An internationally celebrated Dutch master printer has relocated half way around the globe specially to tap into the Northern Territory’s inspiring natural and social environment.
Printmaker Gertjan Forrer has just joined Charles Darwin University’s Northern Editions printmaking studio and gallery as printmaker and workshop manager and is already passionate about his new surroundings.
Gertjan brims with enthusiasm for the Territory, calling it “a tropical paradise”. He observed, not without a touch of irony, that although he came from the land of tulips, he could “smell the flowers here – but not in Holland”.
Before relocating to CDU with his wife and two children, aged 8 and 10, Gertjan worked for six years at the prestigious Rijksakademie as a technical advisor on the artist-in-residence program.
The Rijksakademie program is a world-renowned mentoring program that accepts only 50 artists every two years.
According to Gertjan, the students’ creative whims are totally indulged during their term of residence, and they are given all possible technical support in their artistic development.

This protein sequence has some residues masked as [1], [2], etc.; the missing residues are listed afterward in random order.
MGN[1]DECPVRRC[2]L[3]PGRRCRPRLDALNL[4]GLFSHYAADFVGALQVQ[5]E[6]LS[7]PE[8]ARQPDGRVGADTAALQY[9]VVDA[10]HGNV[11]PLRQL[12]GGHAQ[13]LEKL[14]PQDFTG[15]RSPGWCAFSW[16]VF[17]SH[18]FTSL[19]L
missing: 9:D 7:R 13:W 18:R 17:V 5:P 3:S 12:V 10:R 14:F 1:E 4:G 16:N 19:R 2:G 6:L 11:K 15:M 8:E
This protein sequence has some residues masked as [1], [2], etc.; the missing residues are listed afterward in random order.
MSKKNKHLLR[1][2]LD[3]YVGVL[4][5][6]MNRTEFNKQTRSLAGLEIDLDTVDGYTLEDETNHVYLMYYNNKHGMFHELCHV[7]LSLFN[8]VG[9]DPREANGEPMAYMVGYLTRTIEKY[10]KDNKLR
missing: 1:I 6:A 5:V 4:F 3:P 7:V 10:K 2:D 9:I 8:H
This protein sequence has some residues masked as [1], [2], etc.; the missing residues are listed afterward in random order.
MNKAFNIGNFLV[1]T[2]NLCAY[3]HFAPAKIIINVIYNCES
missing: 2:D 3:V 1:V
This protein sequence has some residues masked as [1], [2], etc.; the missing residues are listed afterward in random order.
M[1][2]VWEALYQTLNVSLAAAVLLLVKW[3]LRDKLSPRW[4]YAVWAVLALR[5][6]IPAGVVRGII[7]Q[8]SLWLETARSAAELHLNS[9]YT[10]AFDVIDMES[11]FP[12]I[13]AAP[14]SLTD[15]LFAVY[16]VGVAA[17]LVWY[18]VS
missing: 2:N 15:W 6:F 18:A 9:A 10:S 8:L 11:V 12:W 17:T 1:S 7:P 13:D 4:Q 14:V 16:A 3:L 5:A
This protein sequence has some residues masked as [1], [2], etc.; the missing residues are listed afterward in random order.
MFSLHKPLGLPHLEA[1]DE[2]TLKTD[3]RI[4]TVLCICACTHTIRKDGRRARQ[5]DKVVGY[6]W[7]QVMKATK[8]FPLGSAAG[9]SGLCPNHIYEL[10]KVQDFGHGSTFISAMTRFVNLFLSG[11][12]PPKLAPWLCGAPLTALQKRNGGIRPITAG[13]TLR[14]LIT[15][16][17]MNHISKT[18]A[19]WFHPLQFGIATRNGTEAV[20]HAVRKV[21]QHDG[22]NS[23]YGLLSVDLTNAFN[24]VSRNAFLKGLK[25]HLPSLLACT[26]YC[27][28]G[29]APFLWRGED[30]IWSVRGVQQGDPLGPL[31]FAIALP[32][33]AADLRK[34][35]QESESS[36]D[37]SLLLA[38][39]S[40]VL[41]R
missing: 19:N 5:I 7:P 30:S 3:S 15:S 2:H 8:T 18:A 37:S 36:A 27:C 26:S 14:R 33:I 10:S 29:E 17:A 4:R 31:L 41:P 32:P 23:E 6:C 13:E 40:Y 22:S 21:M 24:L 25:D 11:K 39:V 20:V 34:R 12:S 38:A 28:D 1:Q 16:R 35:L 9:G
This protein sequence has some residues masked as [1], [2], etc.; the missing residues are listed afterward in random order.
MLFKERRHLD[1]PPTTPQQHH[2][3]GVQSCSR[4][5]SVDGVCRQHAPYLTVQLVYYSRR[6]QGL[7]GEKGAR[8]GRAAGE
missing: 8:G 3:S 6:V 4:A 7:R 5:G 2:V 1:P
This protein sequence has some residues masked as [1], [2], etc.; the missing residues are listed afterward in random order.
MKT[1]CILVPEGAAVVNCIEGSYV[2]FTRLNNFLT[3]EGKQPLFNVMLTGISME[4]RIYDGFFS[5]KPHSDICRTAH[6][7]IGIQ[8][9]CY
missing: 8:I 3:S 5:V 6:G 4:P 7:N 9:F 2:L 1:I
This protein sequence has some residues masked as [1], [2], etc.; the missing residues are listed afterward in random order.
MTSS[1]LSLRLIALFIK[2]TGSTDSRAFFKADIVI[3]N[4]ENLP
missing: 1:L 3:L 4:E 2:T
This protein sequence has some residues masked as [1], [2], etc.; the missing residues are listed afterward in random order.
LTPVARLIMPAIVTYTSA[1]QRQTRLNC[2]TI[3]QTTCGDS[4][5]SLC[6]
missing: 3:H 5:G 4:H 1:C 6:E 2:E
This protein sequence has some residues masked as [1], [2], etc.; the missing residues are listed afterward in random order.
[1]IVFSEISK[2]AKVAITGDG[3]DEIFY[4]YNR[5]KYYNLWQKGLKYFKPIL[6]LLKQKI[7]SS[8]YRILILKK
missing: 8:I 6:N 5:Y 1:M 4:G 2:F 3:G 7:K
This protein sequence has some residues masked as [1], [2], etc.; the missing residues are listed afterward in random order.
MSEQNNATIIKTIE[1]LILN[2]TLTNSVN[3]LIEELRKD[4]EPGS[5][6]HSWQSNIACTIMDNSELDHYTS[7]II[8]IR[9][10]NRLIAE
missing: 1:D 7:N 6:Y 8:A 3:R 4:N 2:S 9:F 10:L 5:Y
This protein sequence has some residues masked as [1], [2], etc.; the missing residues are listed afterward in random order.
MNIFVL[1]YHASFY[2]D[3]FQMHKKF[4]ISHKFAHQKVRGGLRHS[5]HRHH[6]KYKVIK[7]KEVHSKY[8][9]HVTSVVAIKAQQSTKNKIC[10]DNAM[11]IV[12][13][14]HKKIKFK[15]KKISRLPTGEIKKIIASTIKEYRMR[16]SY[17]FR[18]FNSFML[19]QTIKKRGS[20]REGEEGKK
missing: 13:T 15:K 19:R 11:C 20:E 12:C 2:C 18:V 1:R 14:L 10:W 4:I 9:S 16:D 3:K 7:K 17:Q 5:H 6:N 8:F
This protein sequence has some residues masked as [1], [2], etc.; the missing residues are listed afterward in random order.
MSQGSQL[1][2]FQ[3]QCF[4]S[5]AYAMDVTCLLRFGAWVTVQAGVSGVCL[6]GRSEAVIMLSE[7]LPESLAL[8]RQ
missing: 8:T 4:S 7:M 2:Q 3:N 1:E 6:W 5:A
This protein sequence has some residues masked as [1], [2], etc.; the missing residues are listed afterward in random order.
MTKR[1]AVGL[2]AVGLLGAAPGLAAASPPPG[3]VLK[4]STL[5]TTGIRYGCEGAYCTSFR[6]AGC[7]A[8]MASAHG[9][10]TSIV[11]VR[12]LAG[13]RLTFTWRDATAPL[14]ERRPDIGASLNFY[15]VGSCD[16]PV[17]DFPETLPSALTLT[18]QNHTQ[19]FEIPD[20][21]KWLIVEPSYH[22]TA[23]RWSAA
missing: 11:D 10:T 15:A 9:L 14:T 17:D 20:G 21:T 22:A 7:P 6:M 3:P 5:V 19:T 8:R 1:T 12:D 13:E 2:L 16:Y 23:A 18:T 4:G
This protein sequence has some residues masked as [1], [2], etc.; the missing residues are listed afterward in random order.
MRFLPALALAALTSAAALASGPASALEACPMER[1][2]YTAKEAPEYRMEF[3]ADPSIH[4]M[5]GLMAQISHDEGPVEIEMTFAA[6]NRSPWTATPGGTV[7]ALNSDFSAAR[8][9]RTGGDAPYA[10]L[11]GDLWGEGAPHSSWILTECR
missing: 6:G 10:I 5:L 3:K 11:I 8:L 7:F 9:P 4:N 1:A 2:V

While working at the Rijksakademie, Gertjan continued to run his own print workshop, in the tradition established by his father, the late Jan Forrer.
His father, a master printer and lithographer, taught Gertjan his craft. As a young man Jan Forrer worked with notable artists including Russian-born French painter Marc Chagall, surrealist painter and sculptor Alberto Giacometti and Austrian painter and engraver Oscar Kokoschka.
For Gertjan, however, job satisfaction is not about working with famous names. Rather, he is excited by the new and unfamiliar, and the opportunity to work with Indigenous artists was the driving force behind his move to the Territory.
The challenge of working with artists whose first language is not his mother tongue – or English either - provided exactly the kind of creative inspiration he was seeking.
Gertjan’s work at Northern Editions is highly collaborative. He examines the artists’ unique style and suggests ways of translating their art to print format.
“Being a good technician not only requires technical skill and knowledge – it is also important to have good interpersonal skills,” he said.
“I also need to share their vision.” He recommends the medium that might best complement the artist’s style and their individual technique. He said his job was to “guide without interfering”.
His first major project with Northern Editions begins on 18 February, working with five artists from the Keep River and Kununurra region who will participate in a week of printmaking workshops.
These workshops are the third stage of a collaborative project with the Waringarri Aboriginal Artists Company.
At the end of the project, a boxed suite of limited edition prints will be launched by Northern Editions.
More information can be found at www.northerneditions.com.au.